The What If Bomb

woman anxiety state of mind

I was Instagram DM’ing with a friend last week when I accidentally came up with the most accurate phrase yet to describe my state of mind. I told her that lately, I have been a walking, talking, swiftly-ticking “What If bomb.”

Other parents might know what a What If bomb is; I know most mothers will.

The What If bomb (hi! #itme) spends her days playing through worst-case scenarios in her head. If there is an accident to be dreamed up, or a condition to be diagnosed with, or a thing to go wrong, the unfailingly-agitated What If bomb has already dreamed it up. She’s also dreamed up the potential responses to said horrific circumstances, which are always, always devastating.

But here’s the problem with being the What If bomb. Rarely, thank God, do all the things that she worries about come true. And therefore a lot of time and energy is wasted, and there is anxiety. So much anxiety.

I can’t say I was always like this. In fact, I can affirmatively say that never, until motherhood, have I been anxious. Those close to me would best describe my personality as easygoing, with even things as significant my career being the result of nothing more than a gentle guiding of the universe.

But nope. Not any more. Now, I am the What If bomb.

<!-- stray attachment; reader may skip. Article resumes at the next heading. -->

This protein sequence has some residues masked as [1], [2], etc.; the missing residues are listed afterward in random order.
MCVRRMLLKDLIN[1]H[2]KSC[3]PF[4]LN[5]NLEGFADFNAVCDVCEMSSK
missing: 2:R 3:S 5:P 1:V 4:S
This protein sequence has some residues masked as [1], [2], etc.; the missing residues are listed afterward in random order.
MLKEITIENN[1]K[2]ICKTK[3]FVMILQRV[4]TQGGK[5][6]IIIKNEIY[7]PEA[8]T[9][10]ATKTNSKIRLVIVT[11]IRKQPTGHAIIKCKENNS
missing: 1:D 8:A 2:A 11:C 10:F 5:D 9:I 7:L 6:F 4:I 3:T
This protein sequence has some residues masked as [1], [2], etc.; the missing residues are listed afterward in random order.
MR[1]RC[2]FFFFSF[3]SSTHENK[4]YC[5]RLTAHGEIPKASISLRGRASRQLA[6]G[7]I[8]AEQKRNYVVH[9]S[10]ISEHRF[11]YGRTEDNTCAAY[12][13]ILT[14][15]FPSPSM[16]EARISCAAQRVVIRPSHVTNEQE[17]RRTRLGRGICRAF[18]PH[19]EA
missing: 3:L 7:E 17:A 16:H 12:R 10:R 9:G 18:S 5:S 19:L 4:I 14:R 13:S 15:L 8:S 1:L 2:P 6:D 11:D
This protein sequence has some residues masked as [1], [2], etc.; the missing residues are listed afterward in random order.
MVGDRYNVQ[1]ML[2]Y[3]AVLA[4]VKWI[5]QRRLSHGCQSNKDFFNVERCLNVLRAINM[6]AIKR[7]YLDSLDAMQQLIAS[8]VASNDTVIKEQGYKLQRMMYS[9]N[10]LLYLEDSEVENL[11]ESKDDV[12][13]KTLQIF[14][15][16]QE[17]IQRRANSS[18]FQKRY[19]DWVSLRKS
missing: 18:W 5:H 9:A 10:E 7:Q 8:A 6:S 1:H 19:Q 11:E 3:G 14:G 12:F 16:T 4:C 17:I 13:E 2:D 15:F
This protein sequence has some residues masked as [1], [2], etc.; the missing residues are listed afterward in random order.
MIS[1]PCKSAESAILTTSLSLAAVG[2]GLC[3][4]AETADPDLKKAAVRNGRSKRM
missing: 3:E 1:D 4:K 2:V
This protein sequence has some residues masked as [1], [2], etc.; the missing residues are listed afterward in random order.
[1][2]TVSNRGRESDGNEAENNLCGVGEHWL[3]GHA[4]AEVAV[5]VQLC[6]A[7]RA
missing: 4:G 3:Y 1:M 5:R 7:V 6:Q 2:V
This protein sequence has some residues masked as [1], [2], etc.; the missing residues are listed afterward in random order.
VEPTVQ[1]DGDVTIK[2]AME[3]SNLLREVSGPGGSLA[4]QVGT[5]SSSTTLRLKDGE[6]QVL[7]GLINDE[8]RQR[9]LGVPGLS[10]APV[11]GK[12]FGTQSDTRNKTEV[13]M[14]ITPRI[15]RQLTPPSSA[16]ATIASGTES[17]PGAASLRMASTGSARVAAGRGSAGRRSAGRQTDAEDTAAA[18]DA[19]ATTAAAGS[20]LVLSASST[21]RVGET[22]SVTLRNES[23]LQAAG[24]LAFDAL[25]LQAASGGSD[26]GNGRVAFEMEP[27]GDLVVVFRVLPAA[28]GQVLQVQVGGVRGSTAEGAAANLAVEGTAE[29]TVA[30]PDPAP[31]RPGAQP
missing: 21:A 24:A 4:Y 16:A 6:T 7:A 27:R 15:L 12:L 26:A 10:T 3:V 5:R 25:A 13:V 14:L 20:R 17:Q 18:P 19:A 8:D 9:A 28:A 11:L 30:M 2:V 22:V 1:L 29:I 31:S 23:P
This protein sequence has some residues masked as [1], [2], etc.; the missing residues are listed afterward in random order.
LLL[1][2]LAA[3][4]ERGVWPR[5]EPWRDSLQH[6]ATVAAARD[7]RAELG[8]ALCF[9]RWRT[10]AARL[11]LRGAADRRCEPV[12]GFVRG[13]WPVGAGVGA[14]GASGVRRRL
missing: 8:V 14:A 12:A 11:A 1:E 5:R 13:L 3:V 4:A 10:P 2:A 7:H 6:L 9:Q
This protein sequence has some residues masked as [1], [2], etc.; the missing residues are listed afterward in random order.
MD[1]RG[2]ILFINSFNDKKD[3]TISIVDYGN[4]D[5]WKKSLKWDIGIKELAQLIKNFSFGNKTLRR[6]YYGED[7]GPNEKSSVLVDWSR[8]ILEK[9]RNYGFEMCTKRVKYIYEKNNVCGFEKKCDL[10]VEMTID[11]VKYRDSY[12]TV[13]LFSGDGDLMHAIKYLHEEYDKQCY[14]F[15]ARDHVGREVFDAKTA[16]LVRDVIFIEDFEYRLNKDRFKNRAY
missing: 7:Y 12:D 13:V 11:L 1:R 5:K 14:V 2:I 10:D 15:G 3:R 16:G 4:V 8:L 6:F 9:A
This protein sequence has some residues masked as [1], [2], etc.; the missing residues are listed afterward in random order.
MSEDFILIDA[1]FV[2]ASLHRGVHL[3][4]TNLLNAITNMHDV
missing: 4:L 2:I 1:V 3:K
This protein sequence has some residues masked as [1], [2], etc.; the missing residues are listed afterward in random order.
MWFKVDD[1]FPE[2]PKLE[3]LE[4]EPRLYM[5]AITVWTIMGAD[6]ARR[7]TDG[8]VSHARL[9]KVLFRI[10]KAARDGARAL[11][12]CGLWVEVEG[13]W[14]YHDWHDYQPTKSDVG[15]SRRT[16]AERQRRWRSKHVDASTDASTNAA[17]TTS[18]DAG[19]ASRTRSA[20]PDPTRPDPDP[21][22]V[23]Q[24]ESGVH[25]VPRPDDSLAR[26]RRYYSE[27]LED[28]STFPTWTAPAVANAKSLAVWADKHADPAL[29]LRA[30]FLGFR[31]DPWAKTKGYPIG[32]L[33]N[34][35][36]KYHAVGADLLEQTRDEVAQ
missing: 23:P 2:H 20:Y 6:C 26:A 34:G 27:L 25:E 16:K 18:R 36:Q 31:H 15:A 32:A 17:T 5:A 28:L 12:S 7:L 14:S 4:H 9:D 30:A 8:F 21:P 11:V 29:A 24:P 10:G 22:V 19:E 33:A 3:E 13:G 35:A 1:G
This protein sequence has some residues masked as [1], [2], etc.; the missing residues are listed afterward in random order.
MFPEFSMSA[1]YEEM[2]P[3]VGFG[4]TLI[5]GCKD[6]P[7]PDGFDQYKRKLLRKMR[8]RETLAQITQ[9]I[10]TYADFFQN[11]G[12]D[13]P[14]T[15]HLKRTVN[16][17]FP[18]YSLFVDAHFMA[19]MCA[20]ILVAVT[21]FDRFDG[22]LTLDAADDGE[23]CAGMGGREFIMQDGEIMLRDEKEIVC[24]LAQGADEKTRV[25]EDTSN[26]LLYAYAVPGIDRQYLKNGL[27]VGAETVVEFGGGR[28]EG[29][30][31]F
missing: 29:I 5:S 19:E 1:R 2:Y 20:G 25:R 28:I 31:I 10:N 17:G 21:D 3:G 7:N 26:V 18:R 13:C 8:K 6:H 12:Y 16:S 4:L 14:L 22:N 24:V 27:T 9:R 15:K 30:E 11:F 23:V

What my unexpectedly teary Instagram Story about the nerves surrounding my first mammogram taught me (seriously, I did not expect to get emotional on social media, and even after I shot it I questioned if I should post it) was that I have actually been this person–this nervy, worried person–since having children.

And from the flood of incredibly supportive and loving messages I got from other women out there, I know so many of you have experienced the same thing. And to that, I say, I see you, sister. I feel your unwanted, inexplicable worry, and I see your confusion as to who this new person is that emerged after having kids.

But there has to be a better way.

So to my fellow What If’ers, I have a proposition. What if (see what I did there?) we replaced one of our worst-case scenarios every day with a best-case scenario?

What if we asked ourselves, “What if only the best possible outcome will happen as a result of this decision I’m about to make?”

Or, “What if the move I’m about to make will result in happiness, safety, good vibes and energetic wealth?”

Or, the simplest but yet most powerful possibility: “What if everything is going to be just fine?

Or, the simplest but yet most powerful possibility: “What if everything is going to be just fine?

To my fellow moms–my sisters–I want you to know that you are not alone in this rocking boat of motherhood. Sometimes our perspectives change because now, we have so much more to worry about. Now, our health, and our happiness, and our diagnoses are no longer just about our individual well-being, but also about the well-being of these new people we brought into this world. And that’s hard.

But this is one tool we can use, one place to start. So I’m going to try to defuse my What If bomb one powerfully positive statement at a time. Just one. And who knows, maybe it will work for you, too.


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